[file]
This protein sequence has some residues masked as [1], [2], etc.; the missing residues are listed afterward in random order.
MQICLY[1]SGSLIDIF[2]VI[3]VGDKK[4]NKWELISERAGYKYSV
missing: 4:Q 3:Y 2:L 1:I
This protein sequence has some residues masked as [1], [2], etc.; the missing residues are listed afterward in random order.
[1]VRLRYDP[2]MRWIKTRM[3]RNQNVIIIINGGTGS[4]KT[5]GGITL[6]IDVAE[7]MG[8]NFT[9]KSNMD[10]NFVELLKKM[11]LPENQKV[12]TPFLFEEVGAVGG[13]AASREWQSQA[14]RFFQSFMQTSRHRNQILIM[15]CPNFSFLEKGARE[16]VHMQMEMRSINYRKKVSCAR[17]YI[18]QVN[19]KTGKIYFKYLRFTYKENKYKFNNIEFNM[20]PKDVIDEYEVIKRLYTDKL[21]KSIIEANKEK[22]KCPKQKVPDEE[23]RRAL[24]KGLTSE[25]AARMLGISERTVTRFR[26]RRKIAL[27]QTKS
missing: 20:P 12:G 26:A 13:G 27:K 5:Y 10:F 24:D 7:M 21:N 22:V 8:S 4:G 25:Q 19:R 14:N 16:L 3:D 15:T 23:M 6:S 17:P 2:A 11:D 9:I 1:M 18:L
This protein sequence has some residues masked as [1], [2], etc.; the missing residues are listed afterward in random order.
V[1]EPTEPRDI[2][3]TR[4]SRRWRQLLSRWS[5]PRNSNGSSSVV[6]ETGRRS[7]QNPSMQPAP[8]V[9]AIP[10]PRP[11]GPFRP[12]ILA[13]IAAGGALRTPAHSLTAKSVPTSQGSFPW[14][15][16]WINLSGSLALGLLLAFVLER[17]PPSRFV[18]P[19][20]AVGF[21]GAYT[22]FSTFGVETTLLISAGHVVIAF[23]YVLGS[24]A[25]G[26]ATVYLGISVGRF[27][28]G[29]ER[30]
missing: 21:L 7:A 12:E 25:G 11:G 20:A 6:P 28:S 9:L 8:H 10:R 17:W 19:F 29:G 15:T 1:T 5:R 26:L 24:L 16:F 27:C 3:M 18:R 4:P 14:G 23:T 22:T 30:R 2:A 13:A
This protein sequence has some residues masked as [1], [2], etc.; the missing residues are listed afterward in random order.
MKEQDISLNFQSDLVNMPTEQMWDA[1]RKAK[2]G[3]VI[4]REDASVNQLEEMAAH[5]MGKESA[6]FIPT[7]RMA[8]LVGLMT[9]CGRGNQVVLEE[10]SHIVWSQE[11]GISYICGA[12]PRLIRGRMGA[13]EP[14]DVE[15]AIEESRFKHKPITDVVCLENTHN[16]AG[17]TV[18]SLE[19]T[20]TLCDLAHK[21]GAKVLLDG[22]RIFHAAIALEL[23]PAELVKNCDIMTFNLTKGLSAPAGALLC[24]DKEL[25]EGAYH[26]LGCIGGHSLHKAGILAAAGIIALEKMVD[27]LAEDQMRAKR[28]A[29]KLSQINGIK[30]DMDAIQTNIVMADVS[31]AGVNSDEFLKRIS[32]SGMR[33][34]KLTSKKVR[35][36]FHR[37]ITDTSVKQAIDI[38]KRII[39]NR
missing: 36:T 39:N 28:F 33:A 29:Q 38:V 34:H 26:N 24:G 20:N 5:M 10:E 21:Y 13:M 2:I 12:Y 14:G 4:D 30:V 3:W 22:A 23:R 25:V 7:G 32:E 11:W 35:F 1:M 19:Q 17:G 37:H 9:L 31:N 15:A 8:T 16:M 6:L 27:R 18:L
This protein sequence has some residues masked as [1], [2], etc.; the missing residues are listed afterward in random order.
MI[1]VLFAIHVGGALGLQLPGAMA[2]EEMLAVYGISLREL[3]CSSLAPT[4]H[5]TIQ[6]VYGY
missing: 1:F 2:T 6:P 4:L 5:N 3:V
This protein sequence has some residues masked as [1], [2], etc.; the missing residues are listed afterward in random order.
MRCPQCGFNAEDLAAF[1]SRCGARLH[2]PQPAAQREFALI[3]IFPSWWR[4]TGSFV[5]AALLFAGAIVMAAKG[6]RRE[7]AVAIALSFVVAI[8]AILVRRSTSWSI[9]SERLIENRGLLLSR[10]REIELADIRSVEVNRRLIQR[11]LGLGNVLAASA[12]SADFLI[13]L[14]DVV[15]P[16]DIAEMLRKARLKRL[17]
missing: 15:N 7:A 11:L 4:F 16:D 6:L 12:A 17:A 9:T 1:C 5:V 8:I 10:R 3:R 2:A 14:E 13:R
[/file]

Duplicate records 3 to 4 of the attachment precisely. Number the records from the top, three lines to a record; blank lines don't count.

This protein sequence has some residues masked as [1], [2], etc.; the missing residues are listed afterward in random order.
V[1]EPTEPRDI[2][3]TR[4]SRRWRQLLSRWS[5]PRNSNGSSSVV[6]ETGRRS[7]QNPSMQPAP[8]V[9]AIP[10]PRP[11]GPFRP[12]ILA[13]IAAGGALRTPAHSLTAKSVPTSQGSFPW[14][15][16]WINLSGSLALGLLLAFVLER[17]PPSRFV[18]P[19][20]AVGF[21]GAYT[22]FSTFGVETTLLISAGHVVIAF[23]YVLGS[24]A[25]G[26]ATVYLGISVGRF[27][28]G[29]ER[30]
missing: 21:L 7:A 12:E 25:G 11:G 20:A 6:P 28:S 9:L 8:H 10:R 17:W 19:F 29:G 15:T 1:T 5:R 26:L 24:L 16:F 27:C 3:M 18:R 4:P 14:G 23:T 22:T 30:R 2:A 13:A
This protein sequence has some residues masked as [1], [2], etc.; the missing residues are listed afterward in random order.
MKEQDISLNFQSDLVNMPTEQMWDA[1]RKAK[2]G[3]VI[4]REDASVNQLEEMAAH[5]MGKESA[6]FIPT[7]RMA[8]LVGLMT[9]CGRGNQVVLEE[10]SHIVWSQE[11]GISYICGA[12]PRLIRGRMGA[13]EP[14]DVE[15]AIEESRFKHKPITDVVCLENTHN[16]AG[17]TV[18]SLE[19]T[20]TLCDLAHK[21]GAKVLLDG[22]RIFHAAIALEL[23]PAELVKNCDIMTFNLTKGLSAPAGALLC[24]DKEL[25]EGAYH[26]LGCIGGHSLHKAGILAAAGIIALEKMVD[27]LAEDQMRAKR[28]A[29]KLSQINGIK[30]DMDAIQTNIVMADVS[31]AGVNSDEFLKRIS[32]SGMR[33][34]KLTSKKVR[35][36]FHR[37]ITDTSVKQAIDI[38]KRII[39]NR
missing: 36:T 39:N 28:F 33:A 29:Q 38:V 34:H 26:N 24:G 20:N 5:M 10:E 21:Y 13:M 2:I 12:Y 14:G 4:D 30:V 3:W 22:A 23:R 25:V 7:G 32:E 11:W 35:F 1:M 19:Q 17:G 37:H 9:L 31:N 15:A 8:T 16:M 6:L 27:R 18:L